Australian wine firms press Prime Minister Malcolm Turnbull to visit China after diplomatic row puts a stopper on exports
Leading vineyards warn exports could suffer amid ongoing tensions over alleged meddling by Beijing
Australian winemakers on Wednesday urged Prime Minister Malcolm Turnbull to visit China to resolve diplomatic tensions blamed for trade obstacles that have raised concerns about the future of the nation’s wine export market.
As many as six Australian wine companies, including Treasury Wine Estates Ltd – the world’s biggest-listed winemaker – have faced delays at Chinese customs this year amid the diplomatic rift between Canberra and Beijing.
Australian beef and citrus producers are also calling on the government to do more to resolve the tensions with Australia’s largest trading partner, sparked by Canberra’s allegations of Chinese economic coercion and political meddling.
Tony Battaglene, chief executive of industry body the Wine Federation of Australia, said company representatives would hold talks with Assistant Minister for Agriculture Anne Ruston on Wednesday, when it will be suggested that the prime minister travel to China.
“There is obvious concern about China from the government but for us, we must all be aware that they are an extremely important strategic partner for us.”
Beijing has shunned Australian officials in recent months, casting doubt on a visit to China by Turnbull expected some time later this year.
Left unresolved, the issue could become a sore point for the government ahead of elections due next year.
“The prime minister has indicated a willingness to go to China. It obviously has got to be married against a number of other competing demands in terms of time,” Trade Minister Steven Ciobo told reporters in Canberra.
“There is a trade irritant that is there, but when you put it in the context of where trade is going, when you look at the growth we’ve had of beef and wine exports, I think it is important that we don’t mischaracterise what is happening.”
Ciobo last month became the first elected Australian official to travel to China in more than seven months, but he was largely shunned during his three-day visit.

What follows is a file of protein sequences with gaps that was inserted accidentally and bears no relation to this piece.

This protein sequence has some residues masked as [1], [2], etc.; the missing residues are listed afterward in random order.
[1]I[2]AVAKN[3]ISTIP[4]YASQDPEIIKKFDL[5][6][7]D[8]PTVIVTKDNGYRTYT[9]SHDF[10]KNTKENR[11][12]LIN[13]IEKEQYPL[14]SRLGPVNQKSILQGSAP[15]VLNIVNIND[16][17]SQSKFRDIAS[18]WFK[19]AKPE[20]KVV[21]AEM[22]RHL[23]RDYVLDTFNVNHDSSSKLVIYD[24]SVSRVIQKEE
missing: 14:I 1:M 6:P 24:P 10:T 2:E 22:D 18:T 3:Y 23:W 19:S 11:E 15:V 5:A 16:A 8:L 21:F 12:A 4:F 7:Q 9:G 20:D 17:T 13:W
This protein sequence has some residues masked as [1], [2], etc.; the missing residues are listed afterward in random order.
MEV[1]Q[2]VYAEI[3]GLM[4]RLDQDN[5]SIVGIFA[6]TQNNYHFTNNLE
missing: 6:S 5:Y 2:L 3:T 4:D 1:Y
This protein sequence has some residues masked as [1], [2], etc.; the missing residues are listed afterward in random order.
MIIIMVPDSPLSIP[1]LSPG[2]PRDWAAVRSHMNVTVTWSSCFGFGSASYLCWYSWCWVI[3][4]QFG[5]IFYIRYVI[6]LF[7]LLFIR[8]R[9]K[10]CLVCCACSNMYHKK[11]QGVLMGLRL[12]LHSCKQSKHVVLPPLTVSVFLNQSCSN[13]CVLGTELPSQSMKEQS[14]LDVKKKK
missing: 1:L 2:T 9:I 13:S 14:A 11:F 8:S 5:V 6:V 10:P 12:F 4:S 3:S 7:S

Australian Foreign Minister Julie Bishop has not visited China since 2016.
Turnbull did not immediately respond to a request for comment from Reuters. Chinese customs and commerce ministry officials also did not immediately respond.
China has denied the allegations of meddling in Australian political affairs and says there have been no unusual restrictions on Australian exports.
While the Australian wine industry has not put a value on the exports languishing at China’s ports, investors are concerned as winemakers increasingly rely on rapidly growing their Chinese sales to boost earnings.
The share price Treasury Wine, which owns major brands such as Penfolds and Lindeman’s, has dropped 9 per cent since the Chinese customs delays were revealed on May 17.
Battaglene said Australian government lobbying had seen wine shipments begin to slowly flow again into China, but a backlog remained. Australia’s wine exports to China were worth A$848 million (US$647 million) last year.
Although wine is bearing the brunt of China’s frustrations, other agricultural producers are concerned they are also being sidelined.
When Chinese Premier Li Keqiang arrived in Sydney in March 2016, he agreed to increase access for Australian beef exporters, a boon to a trade worth US$569 million last year.
Despite agreements being signed to more than double the number of processors permitted to sell to China, Patrick Hutchinson, chief executive of the Australian Meat Industry Council, said 26 companies were still waiting for permission to begin exports.